Brian Anderson will be the first to tell you that he’s a big guy.
The bulk of his muscles can be attributed to working out three to four times a week. A senior at MU, he was excited to finally have a workout facility on campus that accommodates his 6-foot, 3-inch frame.
Anderson voted as a freshman in 2001 to expand and renovate the MU Student Recreation Complex. He watched as construction began in the spring of 2003 and portions of the recreation center were closed off or moved to accommodate construction. Anderson even got a membership to the Columbia Activity and Recreation Center to avoid the crowded spaces. But now, he’s back.
Anderson went to work out Tuesday morning at the newly expanded and renovated recreation center, which opened at 5:30 a.m. Anderson praised the larger spaces and new equipment.
“I might stay and get my master’s degree just so I can enjoy it longer,” he joked.
People expressed surprise as they viewed the renovated building on opening day or at the student preview at 12:01 a.m. Tuesday — surprise at the dramatically different look and amount of new machines.
“It has an incredible energy,” said Diane Dahlmann, director of recreation services and facilities. She was thrilled as she watched more than 1,500 students flood the student preview and literally run around the facility, checking out the new attractions and picking up free items, which disappeared quickly to the swarms of people.
“The response so far is a good indicator that we hit the mark, and maybe then some,” Dahlmann said. The opening was not without some kinks. There were issues with sound and temperature control — the whole building is air-conditioned. And one student hesitated as the water fountain spit out erratically, but overall things have gone as planned.
Although Dahlmann said the expansion project is on time and on budget, getting it all ready has been no small task. The construction team had a challenging schedule, sometimes working through the night to get things finished. The full-time staff at the recreation center has had the pressures of doing three jobs at once the past few months: managing the transition period, running the existing building and planning for the future. Extra staff has been necessary this week to get ready and help open the new building.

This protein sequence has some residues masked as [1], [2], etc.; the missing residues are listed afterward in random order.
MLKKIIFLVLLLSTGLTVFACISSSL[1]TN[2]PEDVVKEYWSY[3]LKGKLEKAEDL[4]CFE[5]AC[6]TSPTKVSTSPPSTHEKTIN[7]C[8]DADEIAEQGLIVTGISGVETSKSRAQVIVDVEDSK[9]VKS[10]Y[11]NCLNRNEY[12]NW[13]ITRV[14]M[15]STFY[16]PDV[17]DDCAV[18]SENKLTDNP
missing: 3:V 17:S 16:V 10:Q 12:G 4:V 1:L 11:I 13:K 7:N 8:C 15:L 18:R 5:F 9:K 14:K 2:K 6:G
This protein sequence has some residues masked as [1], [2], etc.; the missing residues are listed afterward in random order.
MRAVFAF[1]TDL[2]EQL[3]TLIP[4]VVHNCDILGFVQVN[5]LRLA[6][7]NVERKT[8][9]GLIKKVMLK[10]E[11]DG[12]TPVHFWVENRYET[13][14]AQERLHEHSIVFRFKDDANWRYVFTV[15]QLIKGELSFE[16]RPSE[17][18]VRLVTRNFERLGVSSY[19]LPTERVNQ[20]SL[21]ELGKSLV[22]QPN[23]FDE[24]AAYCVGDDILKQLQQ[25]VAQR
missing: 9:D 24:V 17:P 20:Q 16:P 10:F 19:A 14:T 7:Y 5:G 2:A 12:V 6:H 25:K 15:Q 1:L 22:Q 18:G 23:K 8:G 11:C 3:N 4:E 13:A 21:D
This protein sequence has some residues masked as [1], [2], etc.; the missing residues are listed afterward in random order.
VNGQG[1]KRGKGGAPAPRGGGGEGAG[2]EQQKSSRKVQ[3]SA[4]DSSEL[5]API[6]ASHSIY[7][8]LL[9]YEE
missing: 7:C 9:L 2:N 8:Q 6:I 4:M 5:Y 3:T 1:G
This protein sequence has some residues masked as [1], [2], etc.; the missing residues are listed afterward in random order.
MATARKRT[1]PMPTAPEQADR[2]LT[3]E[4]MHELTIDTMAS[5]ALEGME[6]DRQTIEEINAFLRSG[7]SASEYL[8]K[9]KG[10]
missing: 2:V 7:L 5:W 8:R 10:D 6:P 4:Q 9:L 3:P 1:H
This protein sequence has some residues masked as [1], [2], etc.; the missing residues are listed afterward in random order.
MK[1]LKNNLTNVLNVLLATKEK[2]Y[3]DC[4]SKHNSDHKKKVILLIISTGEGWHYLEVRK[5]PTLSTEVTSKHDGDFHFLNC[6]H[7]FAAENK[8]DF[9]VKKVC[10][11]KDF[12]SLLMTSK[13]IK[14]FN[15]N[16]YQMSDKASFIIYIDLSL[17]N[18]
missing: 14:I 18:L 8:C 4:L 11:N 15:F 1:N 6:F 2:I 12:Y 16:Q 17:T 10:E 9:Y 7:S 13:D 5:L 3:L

The $49 million project will be paid for by a $75 increase in the student recreation facility fee, which brings the total fee to $120.74 a semester. Fees did not increase until this semester. Community members can join for $29 a month, depending on the membership plan.
The new recreation complex has three levels. The first level, in addition to basketball courts and a weight room, houses “Downtown Brewer,” a street-like scene of smaller workout rooms and locker rooms. Complete with a sidewalk, which disguises elevation differences, and parking meters, which collect donations for the tsunami relief fund, the first level combines the traditions of the old Brewer Fieldhouse with current design trends.
Burning Tiki torches — fake ones — welcome members at the entrance of the second level’s main attraction, the “Jungle Gym.” More than 200 cardiovascular and weight-training machines are accompanied by new televisions and an in-house broadcast program in the fitness center.
Lauren Guerdan, an MU sophomore, said she appreciated the new equipment after the frustration of waiting for 30 minutes or more for a treadmill before the renovation.
The third floor contains three aerobics studios and the top of a new climbing wall. One of its first climbers was someone in a Spider-Man costume at the student preview.
Wood planks outside the recreation complex and a wheelbarrow leaning against a brick pillar signal that construction isn’t over yet. One of the expansion project’s components — an aquatic center with indoor pools, a sauna, a whirlpool and an outdoor pool — is scheduled to open in early June. The Hitt Street entrance and some of the smaller studios are also under construction. All services are scheduled to be done by early fall 2005.
Gold’s Gym, another fitness center in Columbia, isn’t worried about drops in membership due to the new facility. Vice President Jeff Harper said Gold’s Gym had the best Martin Luther King Jr. Day ever on Monday, signing up more than 80 people for memberships.
Harper said about half their members are students, usually juniors and seniors. He hears a lot of complaints that MU’s facilities are too crowded.
Dahlmann hopes the new space and new equipment will make complaints of crowds a thing of the past. Her main goal was to make this place a first choice in students’ free time. Kyle Anderson, a student employee, said he thinks students will immediately see the benefits of the new recreation complex.
“It’s like being in a closet and then coming into a mansion,” he said.
Missourian reporter Andrea Latta contributed to this report.